The Jesus Who calls out sin and commands repentance isn’t quite as lovable to the world. Good Friday and Easter Sunday don’t receive anywhere near the attention that we give Christmas, even though those two holidays celebrate the heart of the Gospel message. Unlike Christmas, Good Friday and Easter Sunday confront us with our sin as well as with Christ’s authority as the risen Savior and Lord. Therefore, Christmas feels much safer, focusing on “the little Lord Jesus asleep on the hay.”

The sentimentality of the Christmas story, however, gets upset by Matthew, as he writes about the Magi who journey from the East searching for the newly born king of the Jews (please read Matthew 2:1-18). Obviously, I can’t quote the entire passage here. And even if I could, I prefer not to bog myself down in a discussion of the Magi themselves. Rather, I want to concentrate on King Herod and his terror at the announcement that a king of the Jews had been born near Jerusalem.

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Christmas: The Teacher Of Humility

As a Christian blogger, I feel a different sort of pressure at this time of year than most people feel, especially when other bloggers start writing about Advent and Christmas before I can even digest my Thanksgiving turkey. I scratch my head at my reticence to join their ranks, particularly due to my fascination with the Incarnation. Wouldn’t you think that I’d be chomping at the bit to blog about the wonder of God becoming Man? But honestly, I’m just not interested in writing Christmas themed articles right now.

A lot of the problem comes from knowing that I don’t have anything original to say about the Incarnation. Or at least feeling as if I have nothing worthwhile to contribute to the conversation. In my pride, I demand that I come up with a fresh angle on it to dazzle my readers — skillfully displaying both my cultivated talents as a writer (my college professors would be so pleased!) and my grasp of God’s Word.

Did you catch the phrase, “In my pride?” What an ironic attitude to harbor after my pastor, in preaching through Ephesians, recently did an entire sermon on humility! Look at this passage:

Therefore I, the prisoner of the Lord, implore you to walk in a manner worthy of the calling with which you have been called, with all humility and gentleness, with patience, showing tolerance for one another in love, being diligent to preserve the unity of the Spirit in the bond of peace. There is one body and one Spirit, just as also you were called in one hope of your calling; one Lord, one faith, one baptism, one God and Father of all who is over all and through all and in all. ~~Ephesians 4:11-6 (NASSB95)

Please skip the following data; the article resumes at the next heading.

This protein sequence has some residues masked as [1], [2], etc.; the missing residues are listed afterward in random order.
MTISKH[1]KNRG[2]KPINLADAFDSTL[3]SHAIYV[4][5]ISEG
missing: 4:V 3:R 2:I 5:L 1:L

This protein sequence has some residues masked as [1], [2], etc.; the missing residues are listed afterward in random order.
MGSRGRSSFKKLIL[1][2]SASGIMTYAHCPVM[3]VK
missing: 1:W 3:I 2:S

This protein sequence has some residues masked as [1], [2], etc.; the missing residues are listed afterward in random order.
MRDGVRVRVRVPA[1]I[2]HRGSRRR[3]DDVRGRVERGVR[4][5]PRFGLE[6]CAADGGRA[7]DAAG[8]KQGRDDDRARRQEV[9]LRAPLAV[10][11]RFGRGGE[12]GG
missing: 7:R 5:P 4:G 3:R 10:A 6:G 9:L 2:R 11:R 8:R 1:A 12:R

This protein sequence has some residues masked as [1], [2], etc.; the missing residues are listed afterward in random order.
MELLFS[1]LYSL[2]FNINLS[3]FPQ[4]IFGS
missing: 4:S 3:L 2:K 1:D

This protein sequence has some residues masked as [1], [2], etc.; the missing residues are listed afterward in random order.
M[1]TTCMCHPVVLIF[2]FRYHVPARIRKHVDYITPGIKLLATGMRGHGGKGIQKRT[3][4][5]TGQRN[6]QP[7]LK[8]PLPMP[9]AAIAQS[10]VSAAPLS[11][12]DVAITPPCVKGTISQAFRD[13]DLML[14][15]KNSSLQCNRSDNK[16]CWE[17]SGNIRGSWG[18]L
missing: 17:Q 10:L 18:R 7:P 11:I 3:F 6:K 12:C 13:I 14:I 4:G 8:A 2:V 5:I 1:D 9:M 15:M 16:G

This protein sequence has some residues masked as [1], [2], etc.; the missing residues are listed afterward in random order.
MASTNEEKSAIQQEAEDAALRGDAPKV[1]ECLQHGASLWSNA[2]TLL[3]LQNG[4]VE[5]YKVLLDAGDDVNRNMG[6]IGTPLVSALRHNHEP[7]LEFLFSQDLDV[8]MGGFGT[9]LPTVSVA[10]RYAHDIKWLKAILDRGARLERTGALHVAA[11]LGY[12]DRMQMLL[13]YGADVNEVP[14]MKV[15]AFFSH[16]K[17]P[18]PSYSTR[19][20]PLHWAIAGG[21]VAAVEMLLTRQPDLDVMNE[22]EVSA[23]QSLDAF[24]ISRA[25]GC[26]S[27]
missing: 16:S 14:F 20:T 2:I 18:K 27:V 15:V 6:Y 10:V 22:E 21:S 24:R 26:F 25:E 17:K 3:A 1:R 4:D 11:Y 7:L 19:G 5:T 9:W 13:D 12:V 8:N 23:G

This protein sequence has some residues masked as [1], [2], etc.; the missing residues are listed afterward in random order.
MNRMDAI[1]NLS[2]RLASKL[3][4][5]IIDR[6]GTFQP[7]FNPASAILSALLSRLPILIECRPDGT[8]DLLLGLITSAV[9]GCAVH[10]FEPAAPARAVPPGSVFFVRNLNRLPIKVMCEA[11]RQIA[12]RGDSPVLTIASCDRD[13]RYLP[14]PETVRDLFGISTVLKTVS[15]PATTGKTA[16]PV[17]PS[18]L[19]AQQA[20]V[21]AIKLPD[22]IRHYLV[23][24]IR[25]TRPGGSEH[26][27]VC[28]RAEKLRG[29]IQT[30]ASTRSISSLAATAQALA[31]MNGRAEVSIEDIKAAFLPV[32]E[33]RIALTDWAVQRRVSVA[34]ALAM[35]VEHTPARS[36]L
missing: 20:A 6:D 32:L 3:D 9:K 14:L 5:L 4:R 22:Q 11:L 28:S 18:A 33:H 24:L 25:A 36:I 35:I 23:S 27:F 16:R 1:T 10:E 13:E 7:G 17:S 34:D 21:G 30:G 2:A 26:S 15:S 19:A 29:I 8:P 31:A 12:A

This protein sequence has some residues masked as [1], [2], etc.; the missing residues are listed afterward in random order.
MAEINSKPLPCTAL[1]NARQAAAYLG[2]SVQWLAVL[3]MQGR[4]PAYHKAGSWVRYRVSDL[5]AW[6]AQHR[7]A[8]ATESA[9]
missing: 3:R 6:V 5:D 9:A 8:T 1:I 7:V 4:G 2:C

My pastor focused his sermon on the first three words of verse 2: “with all humility.”

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Saturday Sampler: December 4 — December 10

In Farewell, Charlie Brown Christmas, Denny Burk tenderly reminiscences on a beloved classic that will grace network television this year for the last time. Though it will still be available, I’m sad that it won’t have the wide exposure that it’s had for nearly 60 years. Don’t watch the second video clip until you grab a box of tissues!

It’s that time of year when most children excitedly anticipate visits from Santa Claus — and talk about him with each other. In The Mailbag: My kid knows the truth about Santa. What if he tells his friends who don’t?, Michelle Lesley discusses this sensitive matter using godly wisdom. If you have school aged children, this article (repeated from December 2018) will help you navigate a tricky situation,

Forgiving others doesn’t come naturally, even for Christians. Leslie A of Growing 4 Life addresses this problem, and shares how the Lord has helped her deal with it, by writing Let It Roll. Just Let it Roll. In this crazy world where people feel offended so easily, her counsel and insight fill a big hole.

Writing for Fight for Faith, Doug Eaton looks to Zacherias and Elizabeth as examples of Celebrating Christmas with Jesus Himself. This short devotional challenges us to examine our prayer and Bible intake as we prepare to welcome Christ into our holiday celebrations.

Is discernment ministry an excuse for gossip? Not always. But more and more, that’s becoming the case according to Tim Challies. So he writes Let’s Talk About Jesus, Not Celebrities to help us guard against using discernment as an excuse to speak and write things that unnecessarily damage the reputations of others. Thankfully Tim acknowledges that sometimes we do need to call out people; had he not made this caveat, I probably wouldn’t have recommended his article.

Sunny Shell, who blogs at abandoned to Christ, writes When My Heart Breaks in response to a slanderous text from someone dear to her. You’ll appreciate her godly way of handling her emotions.

What’s Your Top Priority When Studying the Bible? Peter Krol’s post in Knowable Word differentiates between our ultimate goal and the necessary steps for reaching it. His insight guides us to proper interpretation of the text, which in turn leads to right application.

Michelle Lesley is more to me than a fellow blogger. Although I only met her in person once, I consider her a personal friend. Therefore, I beg you to read If you’d like to help… and act accordingly. This lady has served God faithfully by ministering to her family, her church and women all over the county. Now we have the opportunity to minister to her. Please, as you are able. take this opportunity. Thank you!